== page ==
WGPC: Hacker discusses “major flaw” in MGM’s network which led to cyberattack

February 29, 2024 6:43 PM
Photo: WGPC
  • Buck Wargo, CDC Gaming Reports
February 29, 2024 6:43 PM

A hacker and author of five books on social engineering said a “major flaw” in how MGM Resorts set up their network led to a cyberattack that shut down computer systems on the Strip and nationwide last fall at a cost of $100 million.

Story continues below

Christopher Hadnagy, founder and CEO of Social-Engineer LLC, spoke to a group of casino-surveillance and security executives Wednesday at the World Game Protection Conference in Las Vegas. The gathering buzzed about the cyberattack reported this week at the Casino Del Sol in Tucson, where slots and other computer systems were impacted.

“The reason we saw the casino, ATMs, hotel-room network, wifi, and everything go down is because there was no segregation in the network and that should never be the case,” said Hadnagy of the MGM attack. “MGM owned the whole thing and dug their heels in and (the hackers) said we’re going to hurt you now.”

MGM reportedly declined to pay the $30 million ransom requested by the hackers known as Scattered Spider, while Caesars Entertainment, which had customer data stolen, paid $15 million after negotiating the amount down and avoided the same fate as MGM with the same group, Hadnagy said.

“I’d tell the company to pay the ransom. Instead, they lost $110 million (including consulting and cleanup fees) and their reputation and how much business was down the toilet,” Hadnagy said. “Thirty million dollars versus $110 million seems like a pretty good gamble to me.”

In the majority of cases, companies pay the ransom. Once the thieves get paid, they have to give back the stolen data or they won’t get business again, Hadnagy said.

“If I was consulting MGM, my first question would have been, how are your backups? And if they said they hadn’t done a backup in six months, I would have told them, you’re up the creek,” Hadnagy said. “If they said their last backup was two days ago, I’d say tell Scattered Spider to go take a hike and rebuild your network from the ground up. It will take some time, but it won’t cost $100 million. We’ll fix the hole so they can’t get back in and replace it with good backups. Most of the time, companies that pay the ransom don’t have good backups.”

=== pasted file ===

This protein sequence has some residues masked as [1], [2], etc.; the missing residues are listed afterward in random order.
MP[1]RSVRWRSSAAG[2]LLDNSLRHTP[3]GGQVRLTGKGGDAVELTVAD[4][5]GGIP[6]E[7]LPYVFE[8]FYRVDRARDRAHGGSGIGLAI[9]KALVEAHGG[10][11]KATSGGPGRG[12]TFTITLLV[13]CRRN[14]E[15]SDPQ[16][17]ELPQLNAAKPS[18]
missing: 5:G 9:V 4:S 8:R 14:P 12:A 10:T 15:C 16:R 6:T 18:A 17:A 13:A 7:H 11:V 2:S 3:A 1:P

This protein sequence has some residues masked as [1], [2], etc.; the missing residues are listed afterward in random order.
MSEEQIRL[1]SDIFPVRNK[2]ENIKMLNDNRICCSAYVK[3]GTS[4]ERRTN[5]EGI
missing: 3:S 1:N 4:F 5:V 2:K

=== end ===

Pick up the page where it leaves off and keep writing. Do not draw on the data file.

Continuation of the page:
MGM said it was insured to recoup its losses.

Hadnagy said that while scanning MGM’s network, hackers found a potential vulnerability in a piece of software. They went to the dark web and hired people to write a program to exploit that weakness.

The hackers followed that up with open-source intelligence on a target. They called and convinced IT support and convinced that they were that person. That led to installation of software with attached ransomware.

Hadnagy’s firm is hired by companies to try to hack into their operations to find vulnerabilities. Despite training, some people will click on email phishing attacks and are even vulnerable to various scams, he said.

Hadnagy also weighed in on the cage attacks that occurred last spring and summer around the country, prompting the National Indian Gaming Commission to notify tribal gaming operators and their regulators of imposters pretending to be vendors and state or tribal officials. These thieves succeeded in stealing hundreds of thousands of dollars in cash.

Nevada gaming regulators issued a warning of the multi-million-dollar nationwide casino scam involving social-engineering tactics and possible use of artificial intelligence.

In the case of Circa Hotel & Casino in June, a man claiming to be a Circa co-owner convinced a casino case employee to distribute several payments that totaled $1.17 million to pay for fire-safety equipment. The case led to the arrest of 23-year-old Erik Gutierrez Martinez on theft charges.

World Game Protection CEO and founder Willy Allison said six reported cases involved that scheme and about 1,000 attempts that weren’t successful. “Most of the casinos have the controls in place.” Allison said he remains dumbfounded as to how it could have happened among the six.

Hadnagy said 10 years ago, a lot of exploitation by hacker groups was with software, but today, they’re turning to social engineering. Voice phishing increased more than 500% between 2022 and 2023, he said.

“If I get a call from someone who’s your boss, am I going to say no to my boss?” Hadnagy asked. “I’d think he’ll get mad and fire me. It sounds like him and I say to myself, I’m going to do this. As soon as your brain commits to action, you tell yourself it’s the right thing to do and look for evidence that what you’re doing is right.”

Hadnagy said technology available today makes it easier for scammers and threat actors to use websites to educate one another. AI-generated software can take away foreign accents and make it sound like they speak perfect English.

AI can be used to generate videos and a voice emulating a person, as was done in Hong Kong in which $25 million was wired to the scammers after the employee thought he was seeing his boss on a Zoom call.

People mistakenly believe these are state-sponsored attacks from Russia and China, but governments aren’t going after casinos and other businesses for ransomware, Hadnagy said. These are groups with people from all over the world, including one of the MGM hackers who was arrested in Tampa.